Thursday, July 28, 2011

Ticking Golden Moments by Roger Bannister

What you are about to read below is something very special. It is an article that was written for the September 19,1960 edition of Sports Illustrated. It was authored by Roger Bannister,the first man to go under 4 minutes for the mile.Here he gives his account of Herb Elliott winning the 1960 Olympic 1500 meter run.Bannister provides the kind of unique insight that only runners can give to such events. "It was a relaxed and attractively casual Elliott who turned
up for the 1,500-meter heats, walking barefoot, without a sweat suit and carrying his spikes in his hand. No one else can afford to look as casual as he. Inside him it was different—as Dave Power, his Australian companion and teammate, put it: "He's a killer, in racing and training." The heats saw the elimination of the only European Elliott gave any sign of having heard of—Siegfried Valentin of Germany, who has run a 3:56.5 mile and a 3:39.3 1,500 meters.
As Elliott and his eight rivals walked out for the final, the frenzied crowd was already tautened to the breaking point by a world-record 400-meter finish. The 1,500-meter finalists were halted on the way to the start by the 400-meter victory ceremony. There was polite and sincere applause for America's first-place Davis, and a baying ei ei ei for Germany's second-place Kaufmann, the sort of premonitory roar that gives a 1,500-meter runner waiting for the gun a final spurt of adrenalin—one that nearly makes him ill.
If Elliott thought of his tactics, and he barely ever needs to, his thoughts must have run something like this: "A loose track, but bound by last night's storm, fast enough for a world record. An awkward wind up the finishing straight, so I hope someone will lead. Percy wants a record, but right now I'll settle for the medal. The sooner I start my finish the safer I am, with this bunch of fast finishers." But niceties of pace, judgments and tactics have previously been superfluous for Elliott, and so it proved this day.Having drawn the pole,Elliott let Bernard of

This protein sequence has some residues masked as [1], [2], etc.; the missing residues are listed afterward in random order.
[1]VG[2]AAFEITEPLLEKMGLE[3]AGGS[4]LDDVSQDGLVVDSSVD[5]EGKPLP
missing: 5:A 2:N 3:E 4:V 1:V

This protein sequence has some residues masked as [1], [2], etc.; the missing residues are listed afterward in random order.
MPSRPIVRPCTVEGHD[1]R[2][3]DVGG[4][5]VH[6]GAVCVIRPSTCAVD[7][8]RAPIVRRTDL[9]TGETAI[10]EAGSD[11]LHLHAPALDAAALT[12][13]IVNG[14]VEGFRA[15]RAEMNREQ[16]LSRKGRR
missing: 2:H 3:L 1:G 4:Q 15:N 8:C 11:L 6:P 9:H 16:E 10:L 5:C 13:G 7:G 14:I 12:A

France, Waern of Sweden and Vamos of Rumania pass him, and held the fourth position. Bernard seized the lead decisively and took the field through a 58.2 first lap. This was a piece of rare good fortune for Elliott and brought the world record within his grasp. At the time it looked like collusion between the French, with Bernard attempting to help his teammate Jazy, but Bernard later stated that, according to Olympic tradition, he and Jazy were running their own races. He led only because he thought, unwisely I am sure, this improved his chance of winning.
Burleson and Grelle stayed at the back, out of trouble. The reduction of the size of the field to nine men helped the Americans, who lack experience of crowded fields. Since no more than 12 yards covered the whole bunch, with an effective pacemaker at the head, this was by far their wisest course of action.
In the second lap Elliott remained fourth, running slightly wide, but happy, no doubt, to pay this small price for preserving his tactical freedom. Jazy and Rozsavolgyi trailed warily behind Elliott. Percy Cerutty, a wizened man with the blazing eye of an Old Testament prophet, who first fired Elliott with enthusiasm for running, could be seen crouching on the outside of the track at the start of the last bend. An infringement of international track Rule 18 (no coaching from the sidelines) apparently was imminent.